By the time you read this, I will on my way to Europe for a tour organised long before the election was called. I don't know if I'm sorry to be missing the election night telecast, or relieved.
But I do know that while I've been worried in the past about how elections might turn out, this time I'm positively terrified, as Australia faces the greatest economic and social shake-up in living memory.
If the polls have it right (and fortunately, they've been wrong before), a Shorten Labor government is rumbling towards us like an iron ore train from the Pilbara, driven by voters blinded by idealism or ignorance - or both.
Under a Shorten/Bowen-led government, Australia faces a mass redistribution of wealth on a scale that would have won plaudits from Juan Peron, the former dictator of Argentina, whose 1950s socialist policies brought that once-rich nation to its knees.
Here, as in Argentina, wealth is to be stripped off the savers, the investors and the achievers to fund a profligate social agenda, ushering in an unprecedented era of government intervention and commercial disincentive.
Labor's planned tax take is bad enough, but even more damaging is its fanciful climate change policy with its 45 per cent emissions reduction target (compared with the government's 26-28 pc).
This policy, built on the heroic notion that puny Australia's sacrificial actions can make a global difference, has the potential to trash our economy, sending costs through the roof and driving key industries offshore.
It doesn't have to be like this. As Scott Morrison said during last week's final televised debate, it shouldn't be a question of 'choosing' between our economy and the environment, as Labor would have it.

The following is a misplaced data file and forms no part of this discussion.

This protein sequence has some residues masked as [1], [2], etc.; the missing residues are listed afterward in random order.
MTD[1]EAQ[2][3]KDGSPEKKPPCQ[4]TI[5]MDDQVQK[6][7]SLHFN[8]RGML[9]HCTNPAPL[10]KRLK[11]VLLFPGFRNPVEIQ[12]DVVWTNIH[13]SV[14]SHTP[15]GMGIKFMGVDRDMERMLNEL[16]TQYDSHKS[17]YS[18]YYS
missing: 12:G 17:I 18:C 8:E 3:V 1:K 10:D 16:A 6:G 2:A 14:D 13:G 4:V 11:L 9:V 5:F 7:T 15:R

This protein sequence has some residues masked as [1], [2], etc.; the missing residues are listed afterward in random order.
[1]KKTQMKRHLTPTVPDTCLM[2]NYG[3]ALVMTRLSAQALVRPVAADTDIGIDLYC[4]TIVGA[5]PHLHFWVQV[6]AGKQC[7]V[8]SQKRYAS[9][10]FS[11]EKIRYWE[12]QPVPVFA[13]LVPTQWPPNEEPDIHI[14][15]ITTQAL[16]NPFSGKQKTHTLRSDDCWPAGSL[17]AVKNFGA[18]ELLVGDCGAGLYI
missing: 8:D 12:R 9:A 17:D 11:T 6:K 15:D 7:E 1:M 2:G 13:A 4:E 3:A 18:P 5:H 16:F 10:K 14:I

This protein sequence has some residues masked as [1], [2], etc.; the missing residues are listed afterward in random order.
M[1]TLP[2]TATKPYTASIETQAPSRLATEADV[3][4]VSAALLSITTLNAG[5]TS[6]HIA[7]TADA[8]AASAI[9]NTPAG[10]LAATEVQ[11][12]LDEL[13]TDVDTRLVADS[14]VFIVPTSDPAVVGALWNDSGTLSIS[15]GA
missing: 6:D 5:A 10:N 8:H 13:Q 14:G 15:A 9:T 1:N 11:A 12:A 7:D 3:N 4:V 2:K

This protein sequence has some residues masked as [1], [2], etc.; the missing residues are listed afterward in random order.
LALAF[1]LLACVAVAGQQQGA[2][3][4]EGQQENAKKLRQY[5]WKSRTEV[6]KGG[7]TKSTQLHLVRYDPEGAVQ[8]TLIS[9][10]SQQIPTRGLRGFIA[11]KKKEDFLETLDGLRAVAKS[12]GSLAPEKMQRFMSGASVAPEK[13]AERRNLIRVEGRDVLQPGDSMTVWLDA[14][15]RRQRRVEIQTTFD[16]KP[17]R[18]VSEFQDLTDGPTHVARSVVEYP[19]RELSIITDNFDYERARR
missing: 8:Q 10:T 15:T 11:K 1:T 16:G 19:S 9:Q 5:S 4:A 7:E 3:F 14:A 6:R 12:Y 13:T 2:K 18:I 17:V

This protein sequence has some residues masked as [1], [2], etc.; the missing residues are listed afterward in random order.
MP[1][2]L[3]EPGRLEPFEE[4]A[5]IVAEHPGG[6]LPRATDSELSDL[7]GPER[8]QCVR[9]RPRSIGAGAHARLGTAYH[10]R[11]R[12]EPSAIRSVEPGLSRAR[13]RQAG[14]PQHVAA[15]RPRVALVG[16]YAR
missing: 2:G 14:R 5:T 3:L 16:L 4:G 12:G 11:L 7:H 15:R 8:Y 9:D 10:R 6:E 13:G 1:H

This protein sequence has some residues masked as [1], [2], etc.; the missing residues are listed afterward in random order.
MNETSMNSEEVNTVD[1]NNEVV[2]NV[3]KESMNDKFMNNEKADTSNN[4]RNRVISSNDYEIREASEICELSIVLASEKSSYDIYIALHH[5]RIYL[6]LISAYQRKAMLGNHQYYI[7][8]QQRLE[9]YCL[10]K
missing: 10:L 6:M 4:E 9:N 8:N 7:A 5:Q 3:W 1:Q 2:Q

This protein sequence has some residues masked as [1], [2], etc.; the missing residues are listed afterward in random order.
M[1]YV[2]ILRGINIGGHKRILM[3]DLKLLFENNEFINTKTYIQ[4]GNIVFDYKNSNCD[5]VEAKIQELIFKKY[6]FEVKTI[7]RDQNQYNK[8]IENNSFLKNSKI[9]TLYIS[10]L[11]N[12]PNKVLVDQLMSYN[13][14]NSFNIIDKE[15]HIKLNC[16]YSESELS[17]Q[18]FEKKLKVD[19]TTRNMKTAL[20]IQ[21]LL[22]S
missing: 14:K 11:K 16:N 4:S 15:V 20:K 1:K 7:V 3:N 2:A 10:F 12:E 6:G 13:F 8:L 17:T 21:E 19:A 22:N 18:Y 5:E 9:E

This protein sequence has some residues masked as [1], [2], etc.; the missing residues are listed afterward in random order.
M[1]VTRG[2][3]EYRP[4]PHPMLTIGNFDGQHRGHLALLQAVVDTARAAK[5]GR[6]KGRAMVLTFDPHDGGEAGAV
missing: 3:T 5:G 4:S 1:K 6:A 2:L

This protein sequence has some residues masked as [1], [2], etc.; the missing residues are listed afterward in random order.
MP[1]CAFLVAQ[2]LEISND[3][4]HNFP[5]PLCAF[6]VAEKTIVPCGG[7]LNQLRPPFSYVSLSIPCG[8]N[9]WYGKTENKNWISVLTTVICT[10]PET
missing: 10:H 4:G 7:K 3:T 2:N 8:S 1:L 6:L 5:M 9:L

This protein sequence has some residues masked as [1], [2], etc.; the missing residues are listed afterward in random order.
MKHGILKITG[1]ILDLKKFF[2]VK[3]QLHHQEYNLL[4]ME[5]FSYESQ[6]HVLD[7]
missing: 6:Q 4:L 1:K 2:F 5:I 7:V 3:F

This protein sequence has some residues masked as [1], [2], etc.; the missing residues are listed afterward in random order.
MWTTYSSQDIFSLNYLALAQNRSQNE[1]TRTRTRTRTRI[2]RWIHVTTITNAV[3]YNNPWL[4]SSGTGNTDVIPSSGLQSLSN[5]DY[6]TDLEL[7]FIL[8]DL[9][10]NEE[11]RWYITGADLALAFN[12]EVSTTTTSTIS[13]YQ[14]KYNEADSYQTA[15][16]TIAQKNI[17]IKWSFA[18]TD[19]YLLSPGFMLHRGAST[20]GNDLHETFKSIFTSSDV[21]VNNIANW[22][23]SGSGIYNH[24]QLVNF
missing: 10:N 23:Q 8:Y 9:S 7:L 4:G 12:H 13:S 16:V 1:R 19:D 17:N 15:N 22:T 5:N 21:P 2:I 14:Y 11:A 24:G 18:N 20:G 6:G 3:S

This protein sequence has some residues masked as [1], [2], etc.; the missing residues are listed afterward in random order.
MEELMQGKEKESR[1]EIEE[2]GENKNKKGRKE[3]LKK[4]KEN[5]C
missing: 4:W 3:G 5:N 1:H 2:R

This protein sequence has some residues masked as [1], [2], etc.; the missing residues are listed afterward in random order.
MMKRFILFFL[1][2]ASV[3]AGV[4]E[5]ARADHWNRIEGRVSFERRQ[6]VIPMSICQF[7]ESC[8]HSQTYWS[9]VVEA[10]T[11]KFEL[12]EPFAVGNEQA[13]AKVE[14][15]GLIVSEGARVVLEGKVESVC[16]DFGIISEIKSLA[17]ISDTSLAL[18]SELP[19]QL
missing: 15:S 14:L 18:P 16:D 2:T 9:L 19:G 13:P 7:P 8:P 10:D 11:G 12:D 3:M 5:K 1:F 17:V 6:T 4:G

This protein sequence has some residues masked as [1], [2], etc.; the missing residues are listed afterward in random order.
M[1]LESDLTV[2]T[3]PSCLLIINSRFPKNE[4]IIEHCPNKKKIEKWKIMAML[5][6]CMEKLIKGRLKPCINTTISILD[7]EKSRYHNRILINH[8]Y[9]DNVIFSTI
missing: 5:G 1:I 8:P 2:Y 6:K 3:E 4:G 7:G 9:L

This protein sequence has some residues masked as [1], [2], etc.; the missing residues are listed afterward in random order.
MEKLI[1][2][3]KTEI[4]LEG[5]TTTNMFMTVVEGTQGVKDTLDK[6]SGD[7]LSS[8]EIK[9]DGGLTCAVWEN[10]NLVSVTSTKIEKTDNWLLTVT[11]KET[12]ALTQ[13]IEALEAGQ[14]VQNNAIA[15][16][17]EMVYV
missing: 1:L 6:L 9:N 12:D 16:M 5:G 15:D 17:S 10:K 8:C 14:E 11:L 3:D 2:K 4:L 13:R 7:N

With sensible policies we can sustain both.
The farm sector has particular cause to fear a Shorten government with its Greens alliance, given these parties' known stances on land clearing, irrigation water buybacks and live exports.
That said, it's no secret that the Nats are themselves on the nose in many rural areas, often for sound reasons, but I suggest this is not the time to take revenge by voting for independents or minor parties: the stakes of helping Labor into power are just too high.
Whichever side wins on Saturday, there are two pressing rural issues which to my mind demand immediate government intervention.
One is the utter debacle that the Murray-Darling Basin Plan has become, and here I'm with those who are calling for the plan to be paused, and reassessed in the light of its well-publicised failings.
The other urgent issue is the financial plight of the dairy industry, which demands immediate intervention from government in a market which has clearly failed, to enforce a proper lift in retail prices before there isn't a dairy farmer left in business.